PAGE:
Hong Kong Lacrosse Association is fully committed to the principle of honesty, integrity and fair play in all its businesses and activities. All officials1 and staff should ensure that the businesses of the Association, such as procurement of sports and office equipment, hiring of staff and services, processing of applications and selection of athletes for enrolment in sports activities, and allocation of resources such as sports equipment and venue, are dealt with in an open, fair and impartial manner. They should bear in mind that the Association is accountable to its sponsors, including the government and any private sponsors, and all its members, in the conduct of its business and activities.

This Code of Conduct sets out the basic standard of conduct expected from all officials and staff and the Association’s policy on matters such as acceptance of advantages and declaration of conflict of interest. This Code also applies to temporary or part-time staff members employed by the Association.

1 Officials include Office-bearers, Council Members, Executive Members, and any Members of the Association acting on behalf of the Association.

Conflict of Interest

A conflict of interest situation arises when the “private interests” of the official and staff compete or conflict with the interests of the Association. “Private interests” means both the financial and personal interests of the official and staff or those of their connections including:
  • family and other relations;

  • personal friends;

  • other companies or business interests which they hold or own (both in part or in whole);

  • other clubs and societies to which they belong; and

  • any person to whom they owe a favour or are obligated in any way.

Officials and staff should avoid using their official position or any information made available to them in the course of their duties for the Association to benefit themselves, their relations or any other persons with whom they have personal or social ties, or business connections. They should avoid putting themselves in a position that may lead to an actual or perceived conflict of interest with the Association. Failure to avoid or declare any conflict of interest may give rise to criticism of favouritism, abuse of authority or even allegations of corruption, which are to the corporate disgrace of the Association. In particular, officials and staff involved in the procurement process should declare conflict of interest if they are closely related to, or have or will likely be perceived to have, beneficial interest in any company which is considering submission of quotation/tender to the Association or is being considered for selection as the Association’s supplier of goods or services. Appendix 1 provides some examples of conflict of interest situations which may be encountered and should be avoided by officials and staff.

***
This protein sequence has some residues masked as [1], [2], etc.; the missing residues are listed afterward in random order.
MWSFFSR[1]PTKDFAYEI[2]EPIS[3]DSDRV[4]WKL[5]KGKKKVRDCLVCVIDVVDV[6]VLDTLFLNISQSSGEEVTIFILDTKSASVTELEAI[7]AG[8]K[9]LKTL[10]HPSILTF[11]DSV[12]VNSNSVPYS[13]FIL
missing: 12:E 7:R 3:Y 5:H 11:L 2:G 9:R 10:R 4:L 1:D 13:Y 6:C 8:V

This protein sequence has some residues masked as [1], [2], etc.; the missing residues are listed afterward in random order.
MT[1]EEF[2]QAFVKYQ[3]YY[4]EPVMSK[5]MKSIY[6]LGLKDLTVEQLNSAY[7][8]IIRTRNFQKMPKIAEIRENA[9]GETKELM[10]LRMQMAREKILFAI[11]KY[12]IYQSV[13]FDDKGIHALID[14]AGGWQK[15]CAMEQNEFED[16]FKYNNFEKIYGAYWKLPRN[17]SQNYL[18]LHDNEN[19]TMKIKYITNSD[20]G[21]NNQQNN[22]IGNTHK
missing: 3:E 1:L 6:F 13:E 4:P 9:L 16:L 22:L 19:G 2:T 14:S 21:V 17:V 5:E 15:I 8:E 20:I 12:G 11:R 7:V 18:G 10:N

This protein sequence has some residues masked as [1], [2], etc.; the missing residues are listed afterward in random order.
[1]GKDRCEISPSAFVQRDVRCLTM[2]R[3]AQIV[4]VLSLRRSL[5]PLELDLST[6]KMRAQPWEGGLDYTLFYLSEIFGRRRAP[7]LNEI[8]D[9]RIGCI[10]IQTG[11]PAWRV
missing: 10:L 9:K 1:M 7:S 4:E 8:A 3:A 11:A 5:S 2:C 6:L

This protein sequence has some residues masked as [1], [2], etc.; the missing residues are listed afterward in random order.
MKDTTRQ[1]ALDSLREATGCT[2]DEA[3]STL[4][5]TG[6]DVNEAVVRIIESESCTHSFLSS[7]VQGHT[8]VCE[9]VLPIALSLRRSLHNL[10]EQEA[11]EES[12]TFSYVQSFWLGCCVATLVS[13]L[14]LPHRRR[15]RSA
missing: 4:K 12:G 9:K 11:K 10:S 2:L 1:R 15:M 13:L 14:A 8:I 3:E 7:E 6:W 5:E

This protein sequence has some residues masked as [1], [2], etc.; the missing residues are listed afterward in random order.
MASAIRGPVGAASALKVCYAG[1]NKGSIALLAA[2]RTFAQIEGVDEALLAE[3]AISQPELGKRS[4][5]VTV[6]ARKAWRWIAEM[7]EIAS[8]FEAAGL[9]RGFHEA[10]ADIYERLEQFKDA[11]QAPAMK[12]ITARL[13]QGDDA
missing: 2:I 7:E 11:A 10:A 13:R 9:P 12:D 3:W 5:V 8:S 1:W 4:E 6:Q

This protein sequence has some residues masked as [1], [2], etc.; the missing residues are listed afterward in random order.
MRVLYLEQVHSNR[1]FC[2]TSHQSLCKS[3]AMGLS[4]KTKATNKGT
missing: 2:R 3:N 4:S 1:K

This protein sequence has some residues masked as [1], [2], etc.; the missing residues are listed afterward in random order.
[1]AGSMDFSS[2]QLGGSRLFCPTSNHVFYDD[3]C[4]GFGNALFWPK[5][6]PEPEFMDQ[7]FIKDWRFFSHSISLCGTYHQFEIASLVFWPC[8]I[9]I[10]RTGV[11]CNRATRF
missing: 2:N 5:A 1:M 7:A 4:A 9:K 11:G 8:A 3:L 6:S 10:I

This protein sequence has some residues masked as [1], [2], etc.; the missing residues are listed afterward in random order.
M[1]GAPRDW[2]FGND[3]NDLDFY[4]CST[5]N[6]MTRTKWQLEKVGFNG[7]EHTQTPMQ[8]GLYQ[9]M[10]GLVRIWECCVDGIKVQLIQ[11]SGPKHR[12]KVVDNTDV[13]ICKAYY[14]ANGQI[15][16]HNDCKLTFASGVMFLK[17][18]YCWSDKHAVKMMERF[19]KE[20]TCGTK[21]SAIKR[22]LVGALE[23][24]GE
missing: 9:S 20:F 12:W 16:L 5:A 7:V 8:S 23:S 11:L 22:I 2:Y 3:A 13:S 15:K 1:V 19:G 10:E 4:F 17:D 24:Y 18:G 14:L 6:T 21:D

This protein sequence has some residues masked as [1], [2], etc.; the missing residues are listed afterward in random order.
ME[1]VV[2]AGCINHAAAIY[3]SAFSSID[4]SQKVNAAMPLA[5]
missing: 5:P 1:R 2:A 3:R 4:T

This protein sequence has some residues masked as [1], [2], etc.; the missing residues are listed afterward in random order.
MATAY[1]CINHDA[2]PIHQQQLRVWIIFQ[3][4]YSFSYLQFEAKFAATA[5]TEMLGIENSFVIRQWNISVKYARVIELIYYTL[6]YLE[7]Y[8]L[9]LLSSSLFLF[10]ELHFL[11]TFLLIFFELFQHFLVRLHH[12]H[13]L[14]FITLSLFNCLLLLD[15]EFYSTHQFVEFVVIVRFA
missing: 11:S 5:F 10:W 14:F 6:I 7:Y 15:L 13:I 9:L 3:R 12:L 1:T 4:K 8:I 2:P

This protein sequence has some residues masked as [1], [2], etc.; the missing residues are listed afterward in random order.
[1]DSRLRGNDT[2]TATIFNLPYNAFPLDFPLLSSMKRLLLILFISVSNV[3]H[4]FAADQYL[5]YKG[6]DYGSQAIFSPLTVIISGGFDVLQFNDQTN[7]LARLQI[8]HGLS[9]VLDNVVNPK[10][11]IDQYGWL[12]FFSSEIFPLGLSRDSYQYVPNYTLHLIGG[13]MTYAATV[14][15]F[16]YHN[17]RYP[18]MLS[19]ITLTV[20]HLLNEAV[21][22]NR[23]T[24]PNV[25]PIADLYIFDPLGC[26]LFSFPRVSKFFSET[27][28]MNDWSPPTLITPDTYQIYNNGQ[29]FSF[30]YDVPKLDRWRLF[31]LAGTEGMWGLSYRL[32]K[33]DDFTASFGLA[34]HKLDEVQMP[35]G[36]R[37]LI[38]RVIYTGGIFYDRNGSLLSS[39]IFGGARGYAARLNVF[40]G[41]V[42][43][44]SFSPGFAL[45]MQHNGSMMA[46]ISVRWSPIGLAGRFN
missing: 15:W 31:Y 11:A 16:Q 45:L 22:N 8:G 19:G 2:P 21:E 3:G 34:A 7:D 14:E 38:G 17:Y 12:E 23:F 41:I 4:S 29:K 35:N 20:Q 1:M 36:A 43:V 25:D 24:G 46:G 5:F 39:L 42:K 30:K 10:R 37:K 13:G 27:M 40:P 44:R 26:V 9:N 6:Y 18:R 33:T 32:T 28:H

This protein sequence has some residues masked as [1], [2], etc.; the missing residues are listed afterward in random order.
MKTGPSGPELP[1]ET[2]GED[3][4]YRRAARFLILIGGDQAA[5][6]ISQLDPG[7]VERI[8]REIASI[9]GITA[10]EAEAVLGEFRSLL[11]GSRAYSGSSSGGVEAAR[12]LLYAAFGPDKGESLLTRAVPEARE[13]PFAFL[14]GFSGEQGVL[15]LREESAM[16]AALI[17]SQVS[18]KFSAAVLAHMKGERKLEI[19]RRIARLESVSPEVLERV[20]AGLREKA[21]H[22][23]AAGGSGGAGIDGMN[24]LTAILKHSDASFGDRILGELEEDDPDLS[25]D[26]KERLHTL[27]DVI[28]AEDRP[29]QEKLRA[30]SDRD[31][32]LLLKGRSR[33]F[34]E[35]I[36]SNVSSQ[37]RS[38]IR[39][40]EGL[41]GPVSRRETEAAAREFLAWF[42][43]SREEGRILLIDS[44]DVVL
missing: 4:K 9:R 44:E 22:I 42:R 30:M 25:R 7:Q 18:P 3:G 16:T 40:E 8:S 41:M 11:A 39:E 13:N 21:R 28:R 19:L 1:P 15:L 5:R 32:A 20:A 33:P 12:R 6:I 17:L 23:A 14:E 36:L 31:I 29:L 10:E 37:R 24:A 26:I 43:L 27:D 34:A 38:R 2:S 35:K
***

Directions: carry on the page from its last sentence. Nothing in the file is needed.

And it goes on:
When called upon to deal with matters of the Association for which there is an actual or perceived conflict of interest, the official and staff member should make a declaration in writing to the Chief Executive. He should then abstain from dealing with the matter in question, and follow the instruction of the Chief Executive Officer who may (or may not) reassign the task to other officials or staff members.

Appendix 1

Examples of Conflict of Interest Situations

  • An official or a staff member takes part in the selection of suppliers or contractors, and one of the bidders under consideration is his relative or close personal friend.

  • An official or a staff member has a financial interest in a company which is being considered for selection as the Association’s supplier of goods or services, or is an existing supplier.

  • An official or a staff member acquires dealership of goods or services on insider knowledge that such goods or services are being considered for procurement by the Association.

  • An official or a staff member has beneficial interests in a supplier whose goods or services are being selected through an intermediary (e.g. a publicity agent) appointed by the Association.

  • An official or a staff member selects a sports venue where his relative or close personal friend has management responsibility.

  • An official or a staff member accepts frequent or lavish entertainment or expensive gifts from the Association’s suppliers or contractors.

  • An official or a staff member hires a relative as coach or staff member, or is considering the promotion of such a person.

  • An official or a staff member nominates a relative as office-bearer.

  • An official vetting applications for programme sponsorship submitted by a Community Sports Club of which he is also a committee member.

  • An official or a staff member, responsible for controlling the allocation of sports venue rented by the Association, allocates prime time slots to a sports training school or a sports club operated by himself or a relative.

  • An official or a staff member responsible for selling tickets of a popular sport programme reserves tickets for his relatives or personal friends without permission.
Last updated on: 1 January 2019